Local transportation experts agree that to make biking mainstream, the district needs, at the least:
1) A comfortable crossing of Interstate 84 to inner Burnside and Southeast
2) A comfortable bike connection north to Fremont, Alberta and beyond, with the gentlest slope possible
3) A direct and comfortable bike route west into downtown
4) A well-connected link to the east, where many of its workers live

Here’s the good news: the city has a detailed plan for the fourth item and is moving rapidly to plan the first three. The question for the future success of the Lloyd District is when and whether anyone will actually build them.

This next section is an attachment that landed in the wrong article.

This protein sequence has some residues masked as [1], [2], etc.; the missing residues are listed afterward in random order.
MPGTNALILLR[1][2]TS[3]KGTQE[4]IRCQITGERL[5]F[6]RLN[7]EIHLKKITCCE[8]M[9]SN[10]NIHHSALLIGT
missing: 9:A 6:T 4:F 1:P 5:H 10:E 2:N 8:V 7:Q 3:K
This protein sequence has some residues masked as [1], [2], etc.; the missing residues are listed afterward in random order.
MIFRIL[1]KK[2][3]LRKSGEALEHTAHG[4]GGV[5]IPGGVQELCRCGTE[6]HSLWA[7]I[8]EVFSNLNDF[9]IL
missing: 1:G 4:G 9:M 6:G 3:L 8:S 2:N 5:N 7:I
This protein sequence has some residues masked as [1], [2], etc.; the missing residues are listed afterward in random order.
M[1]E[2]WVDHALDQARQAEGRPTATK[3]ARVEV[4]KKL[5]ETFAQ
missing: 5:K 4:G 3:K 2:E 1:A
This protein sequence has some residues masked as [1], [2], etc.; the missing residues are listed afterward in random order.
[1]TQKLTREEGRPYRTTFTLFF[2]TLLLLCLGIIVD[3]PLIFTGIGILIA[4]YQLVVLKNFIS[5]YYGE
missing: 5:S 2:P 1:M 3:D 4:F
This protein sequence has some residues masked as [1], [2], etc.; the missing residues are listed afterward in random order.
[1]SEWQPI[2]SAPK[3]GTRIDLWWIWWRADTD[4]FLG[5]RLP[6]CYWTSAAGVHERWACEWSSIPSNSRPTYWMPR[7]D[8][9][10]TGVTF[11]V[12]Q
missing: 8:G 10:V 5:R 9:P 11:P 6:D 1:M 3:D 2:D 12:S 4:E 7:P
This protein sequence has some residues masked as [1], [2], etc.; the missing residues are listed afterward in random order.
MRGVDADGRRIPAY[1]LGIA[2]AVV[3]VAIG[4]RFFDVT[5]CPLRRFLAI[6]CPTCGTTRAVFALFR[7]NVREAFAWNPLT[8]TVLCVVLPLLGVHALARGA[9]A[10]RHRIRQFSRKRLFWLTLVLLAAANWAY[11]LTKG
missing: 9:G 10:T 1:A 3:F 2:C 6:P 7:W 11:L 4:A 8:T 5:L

City eyes a major outside grant

If a 2009 grant had been successful, the Lloyd would already be a very different place to bike.
(Photos: M.Andersen/BikePortland unless noted)

In 2009, inner north and northeast Portland, including the Lloyd District, had a chance to build a complete modern biking network all at once.

Metro applied for what was then a new federal program called TIGER grants. Its proposal would have brought in $38 million to build 40 miles of neighborhood greenways, plus raised bike lanes on Vancouver and Williams and a handful of buffered bike lanes.

The city said it would be enough to bring the quadrant’s biking rate from 15 percent to 35 percent.

Metro didn’t get that grant. One of the standout applications that did win in that first TIGER round: the Indianapolis Cultural Trail, now recognized as the country’s only connected downtown network of protected bike lanes and the force behind an economic renaissance for downtown Indianapolis.